BACKGROUND: Timely diagnosis of SARS-CoV-2 infection is a prerequisite for treatment and prevention. The serology characteristics and complement diagnosis value of the antibody test to RNA test need to be demonstrated. METHOD: Serial sera of 80 patients with PCR-confirmed COVID-19 were collected at the First Affiliated Hospital of Zhejiang University, China. Total antibody (Ab), IgM and IgG antibodies against SARS-CoV-2 were detected, and the antibody dynamics during the infection were described. RESULTS: The seroconversion rates for Ab, IgM and IgG were 98.8%, 93.8% and 93.8%, respectively. The first detectible serology marker was Ab, followed by IgM and IgG, with a median seroconversion time of 15, 18 and 20 days post exposure (d.p.e) or 9, 10 and 12 days post onset (d.p.o), respectively. The antibody levels increased rapidly beginning at 6 d.p.o. and were accompanied by a decline in viral load. For patients in the early stage of illness (0-7 d.p.o), Ab showed the highest sensitivity (64.1%) compared to IgM and IgG (33.3% for both, p<0.001). The sensitivities of Ab, IgM and IgG increased to 100%, 96.7% and 93.3% 2 weeks later, respectively. When the same antibody type was detected, no significant difference was observed between enzyme-linked immunosorbent assays and other forms of immunoassays. CONCLUSIONS: A typical acute antibody response is induced during SARS-CoV-2 infection. Serology testing provides an important complement to RNA testing in the later stages of illness for pathogenic specific diagnosis and helpful information to evaluate the adapted immunity status of patients.

11.
BMJ ; 369: m1443, 2020 04 21.
Article in English | MEDLINE | ID: covidwho-99975

ABSTRACT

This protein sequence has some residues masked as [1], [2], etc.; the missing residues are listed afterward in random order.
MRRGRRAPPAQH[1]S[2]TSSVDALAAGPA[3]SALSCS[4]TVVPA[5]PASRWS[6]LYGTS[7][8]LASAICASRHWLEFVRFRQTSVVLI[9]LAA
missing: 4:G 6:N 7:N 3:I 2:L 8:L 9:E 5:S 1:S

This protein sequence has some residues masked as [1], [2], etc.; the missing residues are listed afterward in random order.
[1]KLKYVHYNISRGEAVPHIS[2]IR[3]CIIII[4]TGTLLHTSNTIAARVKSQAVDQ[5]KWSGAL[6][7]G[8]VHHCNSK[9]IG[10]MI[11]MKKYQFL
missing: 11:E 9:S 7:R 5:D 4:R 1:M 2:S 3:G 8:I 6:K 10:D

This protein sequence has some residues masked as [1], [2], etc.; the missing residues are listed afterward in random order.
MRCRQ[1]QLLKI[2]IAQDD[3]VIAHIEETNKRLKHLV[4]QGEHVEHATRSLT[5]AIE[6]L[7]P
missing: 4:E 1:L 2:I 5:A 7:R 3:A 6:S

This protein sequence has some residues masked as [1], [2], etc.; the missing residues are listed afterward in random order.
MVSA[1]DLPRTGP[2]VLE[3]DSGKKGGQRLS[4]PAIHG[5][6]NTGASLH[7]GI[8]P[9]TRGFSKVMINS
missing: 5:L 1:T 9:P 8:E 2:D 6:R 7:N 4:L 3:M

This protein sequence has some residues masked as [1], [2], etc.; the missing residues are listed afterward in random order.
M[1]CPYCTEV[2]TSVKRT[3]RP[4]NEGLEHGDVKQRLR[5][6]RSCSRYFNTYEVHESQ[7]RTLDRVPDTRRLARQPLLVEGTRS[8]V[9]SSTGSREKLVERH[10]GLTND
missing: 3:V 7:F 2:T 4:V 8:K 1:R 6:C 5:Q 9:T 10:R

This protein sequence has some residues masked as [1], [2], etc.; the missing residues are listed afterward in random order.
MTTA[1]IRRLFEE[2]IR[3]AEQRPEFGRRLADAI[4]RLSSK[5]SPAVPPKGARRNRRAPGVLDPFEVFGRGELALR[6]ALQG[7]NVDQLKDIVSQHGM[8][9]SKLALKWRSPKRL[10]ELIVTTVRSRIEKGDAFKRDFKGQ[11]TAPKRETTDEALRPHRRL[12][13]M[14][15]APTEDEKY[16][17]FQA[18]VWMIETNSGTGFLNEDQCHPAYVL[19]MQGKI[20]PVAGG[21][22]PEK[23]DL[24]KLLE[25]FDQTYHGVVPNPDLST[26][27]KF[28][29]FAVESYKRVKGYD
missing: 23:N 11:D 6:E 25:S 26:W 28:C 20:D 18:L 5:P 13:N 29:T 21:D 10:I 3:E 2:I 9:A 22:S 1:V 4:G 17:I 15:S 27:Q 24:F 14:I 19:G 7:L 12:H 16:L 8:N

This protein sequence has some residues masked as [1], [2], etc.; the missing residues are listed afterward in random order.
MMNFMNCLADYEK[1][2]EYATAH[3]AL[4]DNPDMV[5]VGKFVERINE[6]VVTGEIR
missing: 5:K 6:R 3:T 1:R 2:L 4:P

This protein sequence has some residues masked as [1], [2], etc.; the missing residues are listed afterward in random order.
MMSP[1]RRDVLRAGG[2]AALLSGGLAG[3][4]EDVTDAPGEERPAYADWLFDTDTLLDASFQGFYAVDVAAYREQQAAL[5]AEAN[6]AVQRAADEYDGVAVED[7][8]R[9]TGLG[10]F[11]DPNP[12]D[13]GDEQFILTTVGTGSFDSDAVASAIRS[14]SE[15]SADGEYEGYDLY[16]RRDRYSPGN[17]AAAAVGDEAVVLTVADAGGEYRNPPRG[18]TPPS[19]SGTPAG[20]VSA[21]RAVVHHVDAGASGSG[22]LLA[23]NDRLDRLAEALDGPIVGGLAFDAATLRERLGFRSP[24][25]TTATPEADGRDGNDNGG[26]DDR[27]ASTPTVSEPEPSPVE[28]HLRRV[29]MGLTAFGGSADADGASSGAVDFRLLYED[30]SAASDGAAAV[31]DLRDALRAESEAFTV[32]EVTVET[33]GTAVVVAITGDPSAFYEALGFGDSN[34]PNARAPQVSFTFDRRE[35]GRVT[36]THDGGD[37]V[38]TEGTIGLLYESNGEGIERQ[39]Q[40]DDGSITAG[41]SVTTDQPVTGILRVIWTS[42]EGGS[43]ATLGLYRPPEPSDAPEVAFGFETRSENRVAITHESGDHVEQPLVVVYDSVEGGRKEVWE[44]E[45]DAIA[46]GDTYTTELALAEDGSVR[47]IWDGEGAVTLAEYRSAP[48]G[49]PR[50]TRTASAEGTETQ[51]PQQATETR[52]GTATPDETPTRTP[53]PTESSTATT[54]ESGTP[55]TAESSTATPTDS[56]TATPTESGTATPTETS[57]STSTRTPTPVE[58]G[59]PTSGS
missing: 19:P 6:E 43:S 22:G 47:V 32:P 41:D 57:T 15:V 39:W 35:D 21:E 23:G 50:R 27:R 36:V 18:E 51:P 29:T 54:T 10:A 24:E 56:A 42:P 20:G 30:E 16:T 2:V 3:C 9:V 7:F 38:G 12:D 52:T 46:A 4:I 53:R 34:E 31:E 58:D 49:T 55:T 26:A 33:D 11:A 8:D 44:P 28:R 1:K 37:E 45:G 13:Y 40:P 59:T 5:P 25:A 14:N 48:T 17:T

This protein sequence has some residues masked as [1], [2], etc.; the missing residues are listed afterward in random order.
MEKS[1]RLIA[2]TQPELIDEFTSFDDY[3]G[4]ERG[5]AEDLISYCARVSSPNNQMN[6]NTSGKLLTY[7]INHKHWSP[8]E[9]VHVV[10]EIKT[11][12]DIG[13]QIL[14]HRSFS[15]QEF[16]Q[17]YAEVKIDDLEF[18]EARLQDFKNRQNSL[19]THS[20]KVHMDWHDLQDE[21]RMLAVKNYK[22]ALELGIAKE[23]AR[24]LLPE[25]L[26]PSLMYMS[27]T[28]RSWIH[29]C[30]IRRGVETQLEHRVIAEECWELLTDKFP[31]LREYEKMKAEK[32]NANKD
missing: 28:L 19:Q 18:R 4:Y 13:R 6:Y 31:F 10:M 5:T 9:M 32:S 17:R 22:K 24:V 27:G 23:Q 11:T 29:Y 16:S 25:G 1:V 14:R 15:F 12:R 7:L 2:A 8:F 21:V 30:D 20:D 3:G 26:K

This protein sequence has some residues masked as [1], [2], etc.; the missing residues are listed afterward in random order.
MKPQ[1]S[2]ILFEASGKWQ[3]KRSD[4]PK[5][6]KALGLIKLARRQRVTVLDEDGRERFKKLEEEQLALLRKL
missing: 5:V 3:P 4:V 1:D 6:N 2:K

OBJECTIVE: To evaluate viral loads at different stages of disease progression in patients infected with the 2019 severe acute respiratory syndrome coronavirus 2 (SARS-CoV-2) during the first four months of the epidemic in Zhejiang province, China. DESIGN: Retrospective cohort study. SETTING: A designated hospital for patients with covid-19 in Zhejiang province, China. PARTICIPANTS: 96 consecutively admitted patients with laboratory confirmed SARS-CoV-2 infection: 22 with mild disease and 74 with severe disease. Data were collected from 19 January 2020 to 20 March 2020. MAIN OUTCOME MEASURES: Ribonucleic acid (RNA) viral load measured in respiratory, stool, serum, and urine samples. Cycle threshold values, a measure of nucleic acid concentration, were plotted onto the standard curve constructed on the basis of the standard product. Epidemiological, clinical, and laboratory characteristics and treatment and outcomes data were obtained through data collection forms from electronic medical records, and the relation between clinical data and disease severity was analysed. RESULTS: 3497 respiratory, stool, serum, and urine samples were collected from patients after admission and evaluated for SARS-CoV-2 RNA viral load. Infection was confirmed in all patients by testing sputum and saliva samples. RNA was detected in the stool of 55 (59%) patients and in the serum of 39 (41%) patients. The urine sample from one patient was positive for SARS-CoV-2. The median duration of virus in stool (22 days, interquartile range 17-31 days) was significantly longer than in respiratory (18 days, 13-29 days; P=0.02) and serum samples (16 days, 11-21 days; P<0.001). The median duration of virus in the respiratory samples of patients with severe disease (21 days, 14-30 days) was significantly longer than in patients with mild disease (14 days, 10-21 days; P=0.04). In the mild group, the viral loads peaked in respiratory samples in the second week from disease onset, whereas viral load continued to be high during the third week in the severe group. Virus duration was longer in patients older than 60 years and in male patients. CONCLUSION: The duration of SARS-CoV-2 is significantly longer in stool samples than in respiratory and serum samples, highlighting the need to strengthen the management of stool samples in the prevention and control of the epidemic, and the virus persists longer with higher load and peaks later in the respiratory tissue of patients with severe disease.


Subject(s)
Betacoronavirus/physiology , Coronavirus Infections/virology , Pneumonia, Viral/virology , Adult , COVID-19 , China , Coronavirus Infections/diagnosis , Coronavirus Infections/epidemiology , Female , Humans , Male , Middle Aged , Pandemics , Pneumonia, Viral/diagnosis , Pneumonia, Viral/epidemiology , Retrospective Studies , SARS-CoV-2 , Severity of Illness Index , Viral Load